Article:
When a mechanics lien is filed and the lien claimant moves to enforce that lien in court, the owner or other parties of interest have the opportunity to discharge this lien by depositing a certain amount with the court. The amount that must be paid into court to discharge the lien is equal to the undisputed amount owed. Problems arise if a party overstates the disputed amount. Many states offer additional damages up to double the undisputed amount owed when a bad faith claim like this arises. Delaware happens to be one of those states.
The background of this case pertaining to this issue is rather simple. The subcontractor, D.W. Burt Concrete Construction, Inc. (“Burt”), has a mechanics lien dispute with multiple parties including Daystar Sills, Inc, the general contractor, and the associated owners/development companies (collectively “Daystar”). Daystar agreed to pay Burt $2.3 million for its work on the construction of the Hyatt Hotel in Dewey Beach, Delaware. After completion of its portion of the construction, Burt submitted a payment requisition form for the balance of the contract price withheld as retainage in the amount of $224,935. Daystar refused to pay. Burt filed a mechanics lien and a dispute arose involving many moving parts including disputes of amount owed, dates, and breach of contract.
Many issues were argued, but the main one we are concerned with is that Daystar allegedly gross overstatement of the amount of the disputed claim when it posted bond to discharge the mechanics lien. In D.W. Burt Concrete Construction, Inc. v. Dewey Beach Enterprises, Inc., 2016 WL 639653, Burt argues that Daystar grossly overstated the disputed amount when it posted the bond to discharge the mechanics lien. This gross overstatement would allow Daystar to post a significantly lower amount to discharge the mechanics lien. The Court offered this explanation as a distinction between good faith and bad faith:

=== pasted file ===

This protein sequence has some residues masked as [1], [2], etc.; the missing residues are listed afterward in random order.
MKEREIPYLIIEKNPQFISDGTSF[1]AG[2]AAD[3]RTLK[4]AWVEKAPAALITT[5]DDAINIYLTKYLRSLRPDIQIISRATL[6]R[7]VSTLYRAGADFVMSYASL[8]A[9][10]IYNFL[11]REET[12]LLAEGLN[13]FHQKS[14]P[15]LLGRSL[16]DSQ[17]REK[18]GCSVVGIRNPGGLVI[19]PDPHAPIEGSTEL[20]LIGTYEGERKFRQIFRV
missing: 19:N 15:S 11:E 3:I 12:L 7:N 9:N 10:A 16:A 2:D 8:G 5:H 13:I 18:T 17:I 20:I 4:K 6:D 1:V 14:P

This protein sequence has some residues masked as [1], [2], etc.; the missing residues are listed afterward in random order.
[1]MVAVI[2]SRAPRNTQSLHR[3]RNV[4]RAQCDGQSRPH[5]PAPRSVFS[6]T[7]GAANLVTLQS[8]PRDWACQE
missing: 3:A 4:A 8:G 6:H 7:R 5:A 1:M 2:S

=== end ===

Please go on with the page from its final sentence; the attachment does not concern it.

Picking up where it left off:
Therefore, a finding by the Court that defendants withheld payments due because of an honest dispute about the acceptability of the work performed or legitimate potential set-offs against claims plaintiffs were asserting under the contract would augur in favor of good faith. A determination, however, that defendants were instead holding payments “hostage” as bargaining leverage against plaintiffs in disputes unrelated to the contract or generally as a sharp-elbowed negotiation tactic would lead to the opposite conclusion.
Daystar disputed all of Burt’s claims, which totaled $224,935. However, evidence was admitted at trial that $89,229.81 of this total was not in dispute. This amount should have been paid by Daystar before the mechanics lien was discharged. The court was thoroughly convinced that Daystar grossly overstated the disputed amount of the claim. Section 2729(a) was designed to prevent this type of leverage bargaining. An additional award of damages was awarded to Burt. The court is left with the discretion to decide the amount of damages. The statutory provision allows for up to double damages.
What to Learn
Section 2729 mentioned above allows owners or any other parties of interest to deposit a certain amount with the court to have a mechanics lien discharged. This provision is very common among most mechanics lien statutes. It is intended to benefit both parties. The parties with interest in the property gets the lien discharged. The lien claimant is guaranteed a certain amount of undisputed payment. As time went on, the courts and legislatures realized that many parties were using this as leverage in order to bargain with lien claimants. This unfair leverage is the reason why many states have implemented statutory damages for interested parties that grossly overstate disputed amounts. The determination of the bad faith and damages if necessary is left of to the court, but rest easy in knowing that most mechanics lien statutes contain safeguards against bad faith practices as such.